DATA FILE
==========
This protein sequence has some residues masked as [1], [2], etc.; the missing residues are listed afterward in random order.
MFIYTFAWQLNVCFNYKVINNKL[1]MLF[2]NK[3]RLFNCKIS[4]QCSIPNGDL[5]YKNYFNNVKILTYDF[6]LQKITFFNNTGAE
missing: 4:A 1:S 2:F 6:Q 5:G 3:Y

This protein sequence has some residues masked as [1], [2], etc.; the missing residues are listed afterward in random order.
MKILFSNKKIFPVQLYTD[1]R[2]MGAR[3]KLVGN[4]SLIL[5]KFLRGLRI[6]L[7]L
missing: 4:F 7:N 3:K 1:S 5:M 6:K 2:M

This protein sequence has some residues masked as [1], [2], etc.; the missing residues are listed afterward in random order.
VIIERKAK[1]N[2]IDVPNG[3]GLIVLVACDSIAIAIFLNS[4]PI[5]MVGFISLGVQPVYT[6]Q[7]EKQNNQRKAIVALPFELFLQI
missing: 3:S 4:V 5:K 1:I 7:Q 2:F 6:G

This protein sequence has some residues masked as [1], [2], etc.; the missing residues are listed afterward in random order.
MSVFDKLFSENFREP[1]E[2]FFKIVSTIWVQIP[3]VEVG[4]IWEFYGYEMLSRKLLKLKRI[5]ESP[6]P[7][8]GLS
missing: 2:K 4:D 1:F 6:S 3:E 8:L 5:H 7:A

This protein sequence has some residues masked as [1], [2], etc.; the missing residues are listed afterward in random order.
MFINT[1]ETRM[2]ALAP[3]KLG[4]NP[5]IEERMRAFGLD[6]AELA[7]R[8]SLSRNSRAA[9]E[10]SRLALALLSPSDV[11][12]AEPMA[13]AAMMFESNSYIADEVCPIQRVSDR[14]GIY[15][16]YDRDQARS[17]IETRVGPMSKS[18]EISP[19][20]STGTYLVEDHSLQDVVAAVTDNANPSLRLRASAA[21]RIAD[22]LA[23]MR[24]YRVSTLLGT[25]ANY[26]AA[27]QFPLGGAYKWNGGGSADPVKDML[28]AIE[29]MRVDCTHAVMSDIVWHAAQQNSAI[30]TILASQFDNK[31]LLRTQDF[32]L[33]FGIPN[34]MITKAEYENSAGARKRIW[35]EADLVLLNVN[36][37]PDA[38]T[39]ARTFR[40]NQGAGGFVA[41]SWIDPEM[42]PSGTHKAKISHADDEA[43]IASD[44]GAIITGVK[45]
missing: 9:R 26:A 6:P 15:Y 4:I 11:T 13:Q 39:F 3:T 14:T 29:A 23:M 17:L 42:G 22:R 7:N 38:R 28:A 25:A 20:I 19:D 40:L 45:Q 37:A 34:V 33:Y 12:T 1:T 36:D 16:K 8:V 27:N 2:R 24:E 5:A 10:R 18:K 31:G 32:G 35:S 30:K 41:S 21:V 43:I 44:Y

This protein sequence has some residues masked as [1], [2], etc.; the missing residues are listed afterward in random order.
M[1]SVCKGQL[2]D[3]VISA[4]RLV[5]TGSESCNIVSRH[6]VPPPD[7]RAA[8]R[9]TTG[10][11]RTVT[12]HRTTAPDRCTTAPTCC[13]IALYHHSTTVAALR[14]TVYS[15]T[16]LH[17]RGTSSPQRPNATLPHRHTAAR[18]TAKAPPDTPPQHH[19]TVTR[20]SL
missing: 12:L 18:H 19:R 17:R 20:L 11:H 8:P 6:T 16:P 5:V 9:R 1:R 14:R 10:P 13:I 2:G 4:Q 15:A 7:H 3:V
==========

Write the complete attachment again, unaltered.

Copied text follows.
This protein sequence has some residues masked as [1], [2], etc.; the missing residues are listed afterward in random order.
MFIYTFAWQLNVCFNYKVINNKL[1]MLF[2]NK[3]RLFNCKIS[4]QCSIPNGDL[5]YKNYFNNVKILTYDF[6]LQKITFFNNTGAE
missing: 4:A 1:S 2:F 6:Q 5:G 3:Y

This protein sequence has some residues masked as [1], [2], etc.; the missing residues are listed afterward in random order.
MKILFSNKKIFPVQLYTD[1]R[2]MGAR[3]KLVGN[4]SLIL[5]KFLRGLRI[6]L[7]L
missing: 4:F 7:N 3:K 1:S 5:M 6:K 2:M

This protein sequence has some residues masked as [1], [2], etc.; the missing residues are listed afterward in random order.
VIIERKAK[1]N[2]IDVPNG[3]GLIVLVACDSIAIAIFLNS[4]PI[5]MVGFISLGVQPVYT[6]Q[7]EKQNNQRKAIVALPFELFLQI
missing: 3:S 4:V 5:K 1:I 7:Q 2:F 6:G

This protein sequence has some residues masked as [1], [2], etc.; the missing residues are listed afterward in random order.
MSVFDKLFSENFREP[1]E[2]FFKIVSTIWVQIP[3]VEVG[4]IWEFYGYEMLSRKLLKLKRI[5]ESP[6]P[7][8]GLS
missing: 2:K 4:D 1:F 6:S 3:E 8:L 5:H 7:A

This protein sequence has some residues masked as [1], [2], etc.; the missing residues are listed afterward in random order.
MFINT[1]ETRM[2]ALAP[3]KLG[4]NP[5]IEERMRAFGLD[6]AELA[7]R[8]SLSRNSRAA[9]E[10]SRLALALLSPSDV[11][12]AEPMA[13]AAMMFESNSYIADEVCPIQRVSDR[14]GIY[15][16]YDRDQARS[17]IETRVGPMSKS[18]EISP[19][20]STGTYLVEDHSLQDVVAAVTDNANPSLRLRASAA[21]RIAD[22]LA[23]MR[24]YRVSTLLGT[25]ANY[26]AA[27]QFPLGGAYKWNGGGSADPVKDML[28]AIE[29]MRVDCTHAVMSDIVWHAAQQNSAI[30]TILASQFDNK[31]LLRTQDF[32]L[33]FGIPN[34]MITKAEYENSAGARKRIW[35]EADLVLLNVN[36][37]PDA[38]T[39]ARTFR[40]NQGAGGFVA[41]SWIDPEM[42]PSGTHKAKISHADDEA[43]IASD[44]GAIITGVK[45]
missing: 9:R 26:A 6:P 15:Y 4:I 11:T 13:Q 39:F 3:T 14:T 29:A 23:M 17:L 42:G 22:R 7:N 38:R 28:A 25:A 20:I 19:D 40:L 45:Q 37:A 34:V 33:Y 12:T 1:T 36:D 16:K 8:V 27:N 2:R 24:E 5:A 10:R 18:K 31:G 32:G 35:S 30:K 41:S 21:V 43:I 44:Y

This protein sequence has some residues masked as [1], [2], etc.; the missing residues are listed afterward in random order.
M[1]SVCKGQL[2]D[3]VISA[4]RLV[5]TGSESCNIVSRH[6]VPPPD[7]RAA[8]R[9]TTG[10][11]RTVT[12]HRTTAPDRCTTAPTCC[13]IALYHHSTTVAALR[14]TVYS[15]T[16]LH[17]RGTSSPQRPNATLPHRHTAAR[18]TAKAPPDTPPQHH[19]TVTR[20]SL
missing: 12:L 18:H 19:R 17:R 20:L 11:H 8:P 6:T 16:P 5:V 9:R 1:R 14:R 10:P 13:I 2:G 4:Q 15:A 7:H 3:V